This observation could be completely off base, but it doesn’t seem that Elori Saxl’s new album of trippy electroacoustic soundscapes, The Blue of Distance – streaming at Bandcamp – was meant to be listened to while sober. Saxl has a good sense of humor and messes with your ears constantly, via tempos and textures and echo effects and just about every other trope in the psychedelic playbook. Whether you call this ambient music, film music, minimalism or indie classical, it’s hard not to get lost in.
Saxl processes both a chamber orchestra and field recordings of wind and water for the tracks here. The opening miniature, Before Blue is all bubble, bubble, no toil, no trouble. A couple of coy, blippy riffs at the end, and it’s over in a minuite 32. The ten-minute Blue begins more turbulently bubbly and ultimately a lot funnier, from a long bong hit to a whippit, sonically speaking. Just when you start wondering what’s wrong with your music player, the distantly ominous synth patches loom in. And then you’re back in the hall of mirrors.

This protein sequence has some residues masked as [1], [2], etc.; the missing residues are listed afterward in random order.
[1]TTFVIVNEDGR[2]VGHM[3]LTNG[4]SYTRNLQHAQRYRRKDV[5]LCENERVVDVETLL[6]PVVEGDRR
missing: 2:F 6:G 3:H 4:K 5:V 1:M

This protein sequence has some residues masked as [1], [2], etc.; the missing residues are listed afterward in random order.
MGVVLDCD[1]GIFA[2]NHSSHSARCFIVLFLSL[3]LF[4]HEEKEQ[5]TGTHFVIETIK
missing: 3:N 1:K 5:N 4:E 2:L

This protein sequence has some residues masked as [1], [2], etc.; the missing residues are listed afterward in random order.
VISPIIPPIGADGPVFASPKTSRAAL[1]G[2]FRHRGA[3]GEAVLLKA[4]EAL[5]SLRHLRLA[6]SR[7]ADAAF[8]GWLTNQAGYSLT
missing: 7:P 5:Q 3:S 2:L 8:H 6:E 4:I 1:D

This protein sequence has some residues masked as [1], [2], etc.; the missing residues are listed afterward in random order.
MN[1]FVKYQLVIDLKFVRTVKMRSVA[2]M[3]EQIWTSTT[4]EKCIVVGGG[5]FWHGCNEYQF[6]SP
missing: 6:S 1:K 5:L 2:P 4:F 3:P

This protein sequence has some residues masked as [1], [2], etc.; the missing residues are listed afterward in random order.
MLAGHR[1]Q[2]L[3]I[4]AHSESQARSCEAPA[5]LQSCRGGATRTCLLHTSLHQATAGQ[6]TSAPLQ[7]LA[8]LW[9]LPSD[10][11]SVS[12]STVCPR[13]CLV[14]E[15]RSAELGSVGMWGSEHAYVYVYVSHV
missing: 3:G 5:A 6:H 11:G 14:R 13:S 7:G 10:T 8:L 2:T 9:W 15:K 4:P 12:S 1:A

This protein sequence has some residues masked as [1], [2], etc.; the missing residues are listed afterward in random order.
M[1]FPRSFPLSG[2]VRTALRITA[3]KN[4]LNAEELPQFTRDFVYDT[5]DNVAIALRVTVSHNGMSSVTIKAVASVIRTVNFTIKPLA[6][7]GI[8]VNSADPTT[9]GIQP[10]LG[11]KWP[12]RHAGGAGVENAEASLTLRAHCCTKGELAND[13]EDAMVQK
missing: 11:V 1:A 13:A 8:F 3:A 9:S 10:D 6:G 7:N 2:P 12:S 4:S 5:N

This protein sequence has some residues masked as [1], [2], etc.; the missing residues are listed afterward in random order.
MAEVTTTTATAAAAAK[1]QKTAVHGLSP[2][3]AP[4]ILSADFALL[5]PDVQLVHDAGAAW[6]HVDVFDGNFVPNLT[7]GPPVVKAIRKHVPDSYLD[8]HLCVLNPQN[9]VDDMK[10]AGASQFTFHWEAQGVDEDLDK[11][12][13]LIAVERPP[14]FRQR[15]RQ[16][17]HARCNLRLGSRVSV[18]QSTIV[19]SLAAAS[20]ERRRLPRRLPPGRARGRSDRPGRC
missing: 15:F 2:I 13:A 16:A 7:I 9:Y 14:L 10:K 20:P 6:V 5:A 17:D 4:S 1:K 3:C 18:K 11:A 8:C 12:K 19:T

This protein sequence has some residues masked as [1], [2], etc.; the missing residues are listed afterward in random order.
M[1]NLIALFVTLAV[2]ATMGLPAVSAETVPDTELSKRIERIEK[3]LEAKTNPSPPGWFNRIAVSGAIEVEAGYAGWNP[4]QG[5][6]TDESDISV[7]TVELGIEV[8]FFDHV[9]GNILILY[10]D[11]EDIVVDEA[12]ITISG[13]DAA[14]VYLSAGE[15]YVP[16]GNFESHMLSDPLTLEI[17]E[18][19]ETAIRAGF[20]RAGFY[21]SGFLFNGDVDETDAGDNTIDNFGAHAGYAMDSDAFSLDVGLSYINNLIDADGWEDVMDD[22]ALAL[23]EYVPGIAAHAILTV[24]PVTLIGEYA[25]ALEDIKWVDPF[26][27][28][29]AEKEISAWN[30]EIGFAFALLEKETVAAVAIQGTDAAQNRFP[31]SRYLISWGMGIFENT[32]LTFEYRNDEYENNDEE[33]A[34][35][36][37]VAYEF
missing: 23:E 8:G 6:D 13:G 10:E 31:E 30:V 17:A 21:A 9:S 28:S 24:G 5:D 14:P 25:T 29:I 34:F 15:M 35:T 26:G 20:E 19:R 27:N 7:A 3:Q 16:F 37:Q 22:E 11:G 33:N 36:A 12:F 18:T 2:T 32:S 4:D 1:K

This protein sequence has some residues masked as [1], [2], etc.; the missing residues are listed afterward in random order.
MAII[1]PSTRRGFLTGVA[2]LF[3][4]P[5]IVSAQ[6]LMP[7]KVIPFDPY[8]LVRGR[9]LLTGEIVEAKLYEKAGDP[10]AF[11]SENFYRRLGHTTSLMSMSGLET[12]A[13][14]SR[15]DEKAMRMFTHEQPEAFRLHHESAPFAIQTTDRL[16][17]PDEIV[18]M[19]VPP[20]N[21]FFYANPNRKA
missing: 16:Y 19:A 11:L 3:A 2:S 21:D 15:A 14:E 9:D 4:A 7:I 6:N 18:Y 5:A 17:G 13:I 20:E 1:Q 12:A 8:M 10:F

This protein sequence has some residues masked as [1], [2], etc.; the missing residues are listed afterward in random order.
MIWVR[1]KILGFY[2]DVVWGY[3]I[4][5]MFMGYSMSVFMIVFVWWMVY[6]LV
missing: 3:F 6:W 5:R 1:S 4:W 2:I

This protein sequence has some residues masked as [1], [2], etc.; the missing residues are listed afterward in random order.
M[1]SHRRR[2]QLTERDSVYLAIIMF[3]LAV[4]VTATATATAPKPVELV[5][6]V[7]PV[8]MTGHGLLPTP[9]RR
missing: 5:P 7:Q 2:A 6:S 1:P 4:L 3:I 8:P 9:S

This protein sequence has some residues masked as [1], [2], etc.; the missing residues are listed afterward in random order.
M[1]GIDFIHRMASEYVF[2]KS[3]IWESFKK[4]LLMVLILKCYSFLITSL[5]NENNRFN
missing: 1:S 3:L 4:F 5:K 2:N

Squiggles and blips and a catchy, playful clarinet hook intertwine in Wave, then a pseudo-ocean, the clarinet and strings gently rock your ears in Wave II. A Terry Riley-ish clarinet riff circles and subtly shifts against a staggered, diversely processed pizzicato violin loop in Memory of Blue, the album’s most epic track: the unexpected piano track pulls you back to earth just when it seems gravity has been left behind for good.
Soft gusts move methodically through Wave III; Saxl winds up the album with the title cut, the driftiest interlude here and an unexpectedly somber way to close an otherwise high-spirited record. Seems like the whole crew here – Finnegan Shanahan on violin, Helen Newby on cello, and a wind section of Erin Lensing on oboe, David Nagy on bassoon, Kristina Teuschler and Alec Spiegelman on clarinets, with Sarah Carrier on flute – had plenty of fun with this.